The Tell es-Sultan, ancient Jericho, is amongst the earliest “cities” that rose in the Southern Levant between the end of 4th and the beginning of the 3rd millennium BCE. The site is being excavated, studied and rehabilitated for tourism by Sapienza University of Rome and the Palestinian Ministry of Tourism and Antiquities since 1997. In 2017, during the 13th season of excavation, an unexpected discovery occurred: five Chambardia rubens shells have been found piled up in a dwelling unit dating back to the Early Bronze Age IB-II. The discovery is a tangible evidence of trade and cultural interconnections between the Southern Levant and Egypt, as these shells belong to a species that is only been found to live in the Nile. Moreover, chemical analysis, and thorough Scanning Electron Microscopy examination revealed that the shells contained Manganese Dioxide, an inorganic compound used as make-up ingredient in ancient Egypt, and available in the ores of the Sinai. These findings strongly support the existence of a link between the urban rise in EB IB-II through international trade of luxury goods, and are suggestive of the emergence at Jericho of a ruling elite that was influenced by Egypt.

A hoard of Nilotic nacreous shells from Egypt to Jericho (Early Bronze II, 3000–2800 BCE). Their finding, content and historical archaeological implications / Nigro, Lorenzo; Montanari, Daria; Mura, Francesco; Yasine, Jehad; Rinaldi, Teresa. - In: PALESTINE EXPLORATION QUARTERLY. - ISSN 0031-0328. - STAMPA. - 150:2(2018), pp. 110-125. [10.1080/00310328.2018.1425957]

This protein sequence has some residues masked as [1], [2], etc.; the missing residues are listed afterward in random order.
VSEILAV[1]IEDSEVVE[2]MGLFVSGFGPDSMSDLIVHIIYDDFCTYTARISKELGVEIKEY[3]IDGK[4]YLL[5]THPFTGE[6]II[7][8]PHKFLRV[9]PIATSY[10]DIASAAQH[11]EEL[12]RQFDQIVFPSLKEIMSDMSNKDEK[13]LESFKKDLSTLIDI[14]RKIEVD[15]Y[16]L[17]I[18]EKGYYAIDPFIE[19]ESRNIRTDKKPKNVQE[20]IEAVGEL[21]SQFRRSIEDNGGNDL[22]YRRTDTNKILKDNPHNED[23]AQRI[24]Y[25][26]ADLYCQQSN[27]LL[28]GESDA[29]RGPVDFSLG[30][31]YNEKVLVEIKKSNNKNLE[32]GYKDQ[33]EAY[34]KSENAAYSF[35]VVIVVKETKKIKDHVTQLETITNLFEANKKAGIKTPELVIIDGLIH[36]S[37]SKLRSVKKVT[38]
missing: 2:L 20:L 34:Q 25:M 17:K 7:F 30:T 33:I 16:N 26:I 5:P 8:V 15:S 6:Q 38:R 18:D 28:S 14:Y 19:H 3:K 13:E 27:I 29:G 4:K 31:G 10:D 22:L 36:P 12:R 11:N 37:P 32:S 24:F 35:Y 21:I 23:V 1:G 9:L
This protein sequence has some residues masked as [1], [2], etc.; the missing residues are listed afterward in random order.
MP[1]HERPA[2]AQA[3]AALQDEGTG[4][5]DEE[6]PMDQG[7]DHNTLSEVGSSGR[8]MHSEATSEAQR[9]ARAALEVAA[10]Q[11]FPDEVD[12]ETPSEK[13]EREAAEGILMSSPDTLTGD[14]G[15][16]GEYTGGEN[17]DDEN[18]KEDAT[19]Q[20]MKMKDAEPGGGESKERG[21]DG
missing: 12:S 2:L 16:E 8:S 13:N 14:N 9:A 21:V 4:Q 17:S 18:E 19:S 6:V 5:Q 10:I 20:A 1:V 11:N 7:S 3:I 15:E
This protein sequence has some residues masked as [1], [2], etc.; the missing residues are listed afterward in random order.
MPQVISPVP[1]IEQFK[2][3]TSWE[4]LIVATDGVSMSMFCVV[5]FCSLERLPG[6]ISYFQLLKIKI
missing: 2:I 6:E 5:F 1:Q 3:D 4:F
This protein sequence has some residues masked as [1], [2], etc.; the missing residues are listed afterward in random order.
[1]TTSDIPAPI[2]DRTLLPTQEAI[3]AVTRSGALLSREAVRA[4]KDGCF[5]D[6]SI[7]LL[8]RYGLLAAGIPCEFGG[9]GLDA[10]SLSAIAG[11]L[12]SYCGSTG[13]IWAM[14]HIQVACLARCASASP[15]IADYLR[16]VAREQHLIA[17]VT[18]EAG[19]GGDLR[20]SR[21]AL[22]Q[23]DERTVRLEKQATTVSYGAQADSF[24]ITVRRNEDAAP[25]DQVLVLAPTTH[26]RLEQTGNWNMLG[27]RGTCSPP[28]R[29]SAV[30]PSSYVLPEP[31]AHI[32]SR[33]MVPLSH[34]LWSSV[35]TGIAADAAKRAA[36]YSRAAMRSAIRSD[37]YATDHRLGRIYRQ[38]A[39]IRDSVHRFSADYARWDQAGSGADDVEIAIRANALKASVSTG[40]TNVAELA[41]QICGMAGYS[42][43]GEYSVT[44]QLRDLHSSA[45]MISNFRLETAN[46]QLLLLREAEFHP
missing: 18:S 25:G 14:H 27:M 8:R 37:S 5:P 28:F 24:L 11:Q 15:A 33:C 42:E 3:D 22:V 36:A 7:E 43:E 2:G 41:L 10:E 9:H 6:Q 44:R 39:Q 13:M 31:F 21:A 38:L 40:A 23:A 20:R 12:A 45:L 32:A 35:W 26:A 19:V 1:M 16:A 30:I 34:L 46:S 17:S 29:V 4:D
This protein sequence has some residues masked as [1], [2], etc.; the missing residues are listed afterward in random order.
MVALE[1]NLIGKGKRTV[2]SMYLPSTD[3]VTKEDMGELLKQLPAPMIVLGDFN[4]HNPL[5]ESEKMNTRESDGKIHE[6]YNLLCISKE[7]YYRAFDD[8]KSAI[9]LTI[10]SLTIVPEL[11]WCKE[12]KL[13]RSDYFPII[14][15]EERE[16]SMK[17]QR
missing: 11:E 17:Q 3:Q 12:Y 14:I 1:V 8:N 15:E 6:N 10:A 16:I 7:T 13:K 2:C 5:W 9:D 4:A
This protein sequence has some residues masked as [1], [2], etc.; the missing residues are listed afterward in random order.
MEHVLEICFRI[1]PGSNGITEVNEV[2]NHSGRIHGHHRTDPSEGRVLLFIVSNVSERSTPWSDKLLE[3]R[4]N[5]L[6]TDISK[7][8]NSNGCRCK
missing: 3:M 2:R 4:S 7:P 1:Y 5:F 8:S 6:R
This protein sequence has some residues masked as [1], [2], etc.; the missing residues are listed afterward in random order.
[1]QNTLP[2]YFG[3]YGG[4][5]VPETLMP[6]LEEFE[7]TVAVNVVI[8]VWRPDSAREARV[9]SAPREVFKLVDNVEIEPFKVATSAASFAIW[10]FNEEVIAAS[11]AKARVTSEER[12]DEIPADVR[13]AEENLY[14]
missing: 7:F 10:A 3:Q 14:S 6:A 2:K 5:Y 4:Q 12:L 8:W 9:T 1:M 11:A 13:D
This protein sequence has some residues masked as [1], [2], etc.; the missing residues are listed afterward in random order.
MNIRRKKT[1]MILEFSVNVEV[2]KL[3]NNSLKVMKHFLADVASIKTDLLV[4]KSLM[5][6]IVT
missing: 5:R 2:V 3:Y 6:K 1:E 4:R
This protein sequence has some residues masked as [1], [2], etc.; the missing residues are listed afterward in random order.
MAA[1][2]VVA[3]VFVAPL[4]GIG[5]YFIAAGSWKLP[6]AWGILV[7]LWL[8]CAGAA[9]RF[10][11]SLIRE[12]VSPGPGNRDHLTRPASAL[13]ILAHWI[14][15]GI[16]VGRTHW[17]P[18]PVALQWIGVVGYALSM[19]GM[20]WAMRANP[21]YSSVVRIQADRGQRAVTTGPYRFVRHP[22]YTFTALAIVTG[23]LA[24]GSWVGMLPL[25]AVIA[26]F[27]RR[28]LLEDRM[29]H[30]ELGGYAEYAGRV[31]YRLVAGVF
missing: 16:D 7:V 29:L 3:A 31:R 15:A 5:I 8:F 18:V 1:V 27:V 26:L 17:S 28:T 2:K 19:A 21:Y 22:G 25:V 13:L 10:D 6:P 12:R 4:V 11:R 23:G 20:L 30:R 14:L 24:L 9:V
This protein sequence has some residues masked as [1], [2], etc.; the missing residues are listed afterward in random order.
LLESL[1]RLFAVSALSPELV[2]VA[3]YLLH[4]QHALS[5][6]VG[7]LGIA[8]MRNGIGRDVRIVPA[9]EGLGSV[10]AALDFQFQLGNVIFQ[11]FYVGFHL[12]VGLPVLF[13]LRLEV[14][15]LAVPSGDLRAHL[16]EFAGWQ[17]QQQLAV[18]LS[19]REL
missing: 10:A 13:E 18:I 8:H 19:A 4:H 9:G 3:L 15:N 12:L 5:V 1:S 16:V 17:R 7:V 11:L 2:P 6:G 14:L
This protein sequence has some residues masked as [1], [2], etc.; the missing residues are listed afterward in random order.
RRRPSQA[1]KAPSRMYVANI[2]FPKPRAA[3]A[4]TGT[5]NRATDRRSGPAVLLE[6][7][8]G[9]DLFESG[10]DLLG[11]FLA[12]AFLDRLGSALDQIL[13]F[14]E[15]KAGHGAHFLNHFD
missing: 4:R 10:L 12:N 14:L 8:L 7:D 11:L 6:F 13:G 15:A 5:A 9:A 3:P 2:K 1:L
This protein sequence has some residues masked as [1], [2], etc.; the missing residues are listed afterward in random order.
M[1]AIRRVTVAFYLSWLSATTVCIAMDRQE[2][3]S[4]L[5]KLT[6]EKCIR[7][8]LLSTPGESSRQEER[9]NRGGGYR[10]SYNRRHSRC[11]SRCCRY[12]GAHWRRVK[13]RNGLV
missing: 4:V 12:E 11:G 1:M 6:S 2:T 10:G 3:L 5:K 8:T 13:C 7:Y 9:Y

A hoard of Nilotic nacreous shells from Egypt to Jericho (Early Bronze II, 3000–2800 BCE). Their finding, content and historical archaeological implications

Nigro, Lorenzo
;
Montanari, Daria;Mura, Francesco;Rinaldi, Teresa
2018

Abstract

The Tell es-Sultan, ancient Jericho, is amongst the earliest “cities” that rose in the Southern Levant between the end of 4th and the beginning of the 3rd millennium BCE. The site is being excavated, studied and rehabilitated for tourism by Sapienza University of Rome and the Palestinian Ministry of Tourism and Antiquities since 1997. In 2017, during the 13th season of excavation, an unexpected discovery occurred: five Chambardia rubens shells have been found piled up in a dwelling unit dating back to the Early Bronze Age IB-II. The discovery is a tangible evidence of trade and cultural interconnections between the Southern Levant and Egypt, as these shells belong to a species that is only been found to live in the Nile. Moreover, chemical analysis, and thorough Scanning Electron Microscopy examination revealed that the shells contained Manganese Dioxide, an inorganic compound used as make-up ingredient in ancient Egypt, and available in the ores of the Sinai. These findings strongly support the existence of a link between the urban rise in EB IB-II through international trade of luxury goods, and are suggestive of the emergence at Jericho of a ruling elite that was influenced by Egypt.
Jericho; Egypt; Early Bronze II; Chambardia rubens; urbanisation; trade; Manganese dioxide
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A hoard of Nilotic nacreous shells from Egypt to Jericho (Early Bronze II, 3000–2800 BCE). Their finding, content and historical archaeological implications / Nigro, Lorenzo; Montanari, Daria; Mura, Francesco; Yasine, Jehad; Rinaldi, Teresa. - In: PALESTINE EXPLORATION QUARTERLY. - ISSN 0031-0328. - STAMPA. - 150:2(2018), pp. 110-125. [10.1080/00310328.2018.1425957]
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Utilizza questo identificativo per citare o creare un link a questo documento: https://hdl.handle.net/11573/1118115
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